Over years of research and presenting material to many thousands of people, Tony noticed that it didn’t matter what country people grew up in, what their culture was, what language they spoke, whether they were male or female, or what career paths they had chosen. What he did notice was that despite these differences, every single person had the same needs. And it’s the understanding six needs that will help you to twig with what makes you, and those around you, tick.
“There are two educations. One should teach us how to make a living and the other how to live.”
The six essential human needs
Now this is going to sound a little dramatic but I want you to think about this next section, as I introduce the six needs, seriously.
You have to meet all six needs or you will die.
As I said, it sounds dramatic but these needs are all driving forces that determine how you behave and they are a force to be reckoned with for a darn good reason.
Grab a pen and paper or open a fresh document on your computer, tablet or phone to make notes about each of the six needs. Question each of them and jot down bullet points about what each need means to you as you think about situations you’ve been in. We’ll summarise at the end of the six needs.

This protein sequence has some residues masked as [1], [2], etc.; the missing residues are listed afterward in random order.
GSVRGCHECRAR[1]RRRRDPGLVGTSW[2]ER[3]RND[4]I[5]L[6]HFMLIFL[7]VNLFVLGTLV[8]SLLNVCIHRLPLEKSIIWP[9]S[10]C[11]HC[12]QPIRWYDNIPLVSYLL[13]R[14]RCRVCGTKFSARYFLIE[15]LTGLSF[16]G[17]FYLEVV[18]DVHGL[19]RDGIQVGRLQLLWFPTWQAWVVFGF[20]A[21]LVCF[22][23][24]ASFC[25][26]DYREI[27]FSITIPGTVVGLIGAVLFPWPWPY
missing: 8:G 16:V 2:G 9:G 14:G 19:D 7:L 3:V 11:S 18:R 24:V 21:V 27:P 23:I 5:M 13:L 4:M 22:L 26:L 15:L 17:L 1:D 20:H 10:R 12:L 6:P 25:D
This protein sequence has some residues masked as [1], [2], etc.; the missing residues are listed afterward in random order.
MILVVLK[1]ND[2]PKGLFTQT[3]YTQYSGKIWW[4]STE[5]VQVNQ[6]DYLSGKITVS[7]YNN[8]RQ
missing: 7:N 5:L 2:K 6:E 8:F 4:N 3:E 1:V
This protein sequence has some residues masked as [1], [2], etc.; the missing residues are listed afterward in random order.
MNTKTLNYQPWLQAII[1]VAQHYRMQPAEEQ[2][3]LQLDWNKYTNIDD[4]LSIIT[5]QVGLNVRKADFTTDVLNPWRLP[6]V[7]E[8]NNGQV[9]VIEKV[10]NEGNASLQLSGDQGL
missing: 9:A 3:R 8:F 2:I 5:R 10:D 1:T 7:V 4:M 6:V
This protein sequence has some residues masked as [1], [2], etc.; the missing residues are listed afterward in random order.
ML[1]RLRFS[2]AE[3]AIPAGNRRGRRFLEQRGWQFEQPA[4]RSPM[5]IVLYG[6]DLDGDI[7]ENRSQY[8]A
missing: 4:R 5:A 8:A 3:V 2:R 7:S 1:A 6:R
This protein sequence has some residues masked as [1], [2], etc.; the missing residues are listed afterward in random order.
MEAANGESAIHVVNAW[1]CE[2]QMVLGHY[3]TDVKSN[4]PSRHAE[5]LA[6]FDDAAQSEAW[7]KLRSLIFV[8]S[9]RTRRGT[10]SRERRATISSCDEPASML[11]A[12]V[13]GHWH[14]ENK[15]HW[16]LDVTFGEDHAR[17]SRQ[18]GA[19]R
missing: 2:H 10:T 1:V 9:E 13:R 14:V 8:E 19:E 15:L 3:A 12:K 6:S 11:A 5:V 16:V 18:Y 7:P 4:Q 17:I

1. The need for certainty and uncertainty
‘Certainty’ gives you a sense of safety, peace of mind, a feeling that you are in control of your world both inside and out. Certainty is all about knowing what to expect today, tomorrow, next week, and what’s coming up in your future life. But think about it from a different point of view … have you seen the movie Groundhog Day? The one where the guy wakes up every morning and repeats the same activities over and over. But that’s not true to life is it? Plus it would be a pretty boring life too, who wants to do the same thing over and over and over again?
So, with that in mind, you also have a need for ‘uncertainty’ or shall I say ‘variety’. You need a certain amount of excitement in your life, a sense of anticipation and something to look forward to. How do you feel about nice surprises or a new positive challenge? They feel good right? But at the same time, if all things were uncertain you would probably freak out, start to feel anxious and get stressed.